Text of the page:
Aumann mourns evacuees' plight

Nobel laureate calls treatment of Gaza Strip refugees 'a disgrace.'

aumann 298.88 (photo credit: Courtesy)
aumann 298.88
(photo credit: Courtesy)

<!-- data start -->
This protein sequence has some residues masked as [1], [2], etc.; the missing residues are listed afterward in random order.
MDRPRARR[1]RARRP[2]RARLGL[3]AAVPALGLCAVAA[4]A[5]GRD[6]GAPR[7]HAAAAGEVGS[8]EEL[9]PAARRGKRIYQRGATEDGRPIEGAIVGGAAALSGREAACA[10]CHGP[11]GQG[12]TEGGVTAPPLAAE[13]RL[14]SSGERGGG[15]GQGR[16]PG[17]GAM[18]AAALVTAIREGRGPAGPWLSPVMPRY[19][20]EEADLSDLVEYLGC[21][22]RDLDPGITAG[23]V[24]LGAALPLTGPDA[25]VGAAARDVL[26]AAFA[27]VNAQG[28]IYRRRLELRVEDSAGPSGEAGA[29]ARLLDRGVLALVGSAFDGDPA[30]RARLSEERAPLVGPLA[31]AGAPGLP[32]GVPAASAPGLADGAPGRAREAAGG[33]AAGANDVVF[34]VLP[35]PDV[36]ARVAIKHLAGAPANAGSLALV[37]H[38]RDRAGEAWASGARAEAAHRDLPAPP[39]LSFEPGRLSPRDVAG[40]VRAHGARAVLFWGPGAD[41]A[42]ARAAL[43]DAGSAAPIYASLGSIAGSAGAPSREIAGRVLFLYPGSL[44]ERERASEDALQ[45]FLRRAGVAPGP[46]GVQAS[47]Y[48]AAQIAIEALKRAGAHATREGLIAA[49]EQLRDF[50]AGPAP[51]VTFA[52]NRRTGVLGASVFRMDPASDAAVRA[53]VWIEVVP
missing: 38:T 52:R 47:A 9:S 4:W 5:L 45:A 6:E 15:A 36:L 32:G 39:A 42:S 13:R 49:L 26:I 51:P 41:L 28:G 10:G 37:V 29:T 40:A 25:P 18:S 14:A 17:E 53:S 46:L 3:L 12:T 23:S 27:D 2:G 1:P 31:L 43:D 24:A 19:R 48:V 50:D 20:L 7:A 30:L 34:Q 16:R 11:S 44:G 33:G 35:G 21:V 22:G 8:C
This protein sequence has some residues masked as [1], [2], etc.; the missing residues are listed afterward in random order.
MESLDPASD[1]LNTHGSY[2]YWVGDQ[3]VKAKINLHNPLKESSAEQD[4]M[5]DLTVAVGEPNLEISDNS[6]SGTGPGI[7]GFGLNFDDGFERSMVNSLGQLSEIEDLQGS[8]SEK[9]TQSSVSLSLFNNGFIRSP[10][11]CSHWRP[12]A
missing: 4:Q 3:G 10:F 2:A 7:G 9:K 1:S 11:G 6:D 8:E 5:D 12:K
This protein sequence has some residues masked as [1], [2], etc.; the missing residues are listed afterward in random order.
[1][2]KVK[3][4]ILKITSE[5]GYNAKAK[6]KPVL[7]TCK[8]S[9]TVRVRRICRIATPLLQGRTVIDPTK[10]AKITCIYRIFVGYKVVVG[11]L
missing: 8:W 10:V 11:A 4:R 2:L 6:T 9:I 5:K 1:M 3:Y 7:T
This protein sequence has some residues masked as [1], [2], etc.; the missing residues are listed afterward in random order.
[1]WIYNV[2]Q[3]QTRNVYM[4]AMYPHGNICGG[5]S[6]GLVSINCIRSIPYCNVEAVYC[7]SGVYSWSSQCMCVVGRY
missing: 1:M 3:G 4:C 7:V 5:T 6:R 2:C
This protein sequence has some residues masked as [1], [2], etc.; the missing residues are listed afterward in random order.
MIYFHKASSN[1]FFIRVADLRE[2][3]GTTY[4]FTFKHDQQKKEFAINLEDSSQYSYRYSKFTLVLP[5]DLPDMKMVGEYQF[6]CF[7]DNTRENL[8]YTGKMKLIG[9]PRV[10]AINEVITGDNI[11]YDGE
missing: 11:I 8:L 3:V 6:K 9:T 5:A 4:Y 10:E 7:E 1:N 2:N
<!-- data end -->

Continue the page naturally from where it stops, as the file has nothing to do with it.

"A national disgrace," was how Nobel Laureate Professor Israel Aumann, speaking at the 6th Annual Herzliya Conference on Saturday night, characterized Israel's treatment of the Gaza Strip evacuees. "Many of them have been living in hotels for nearly six months after they were expelled, in minimal conditions. Most of them haven't received permanent housing, or even acceptable temporary quarters. They don't have work. The children are depressed. There have been a number of suicide attempts. They aren't making a living. Many families - maybe most - haven't seen a shekel of compensation, and those that have are using it to feed themselves," said Aumann. "We aren't talking about the enemy," the professor continued. "We aren't talking about criminals. We're talking about constructive people who built wonderful communities, and whose lives have been ruined." Everyone is ignoring the evacuees' plight, Aumann declared, saying that he, at least, would not remain silent on the issue. In his speech, Professor Aumann also attacked agreements signed between Israel and the Palestinians, and criticized Israel for not putting a stop to anti-Israel instruction in Palestinian schools. The incitement against Israel is growing fiercer every year, Aumann said, adding that it Israel was at fault. "[The propaganda] is much more serious than any terrorist acts or Kassam rockets," Aumann cautioned. "If children learn in school that the state of Israel should be wiped off the map, they'll become adults who believe the same thing. And not long from now, they'll be the leaders." Professor Aumann criticized Israeli concessions of land for peace, explaining that "Our problem is that we don't have time. We're in a hurry. We're destroying beautiful, flourishing communities in the name of peace, because 'something has to be done.'" Aumann said that Israel should be patient and wait for the Palestinians to accept the fact that Israel had a right to exist. "If we had patience," Aumann said, "We might really achieve peace. [But] anyone who wants peace now won't ever get a lasting peace."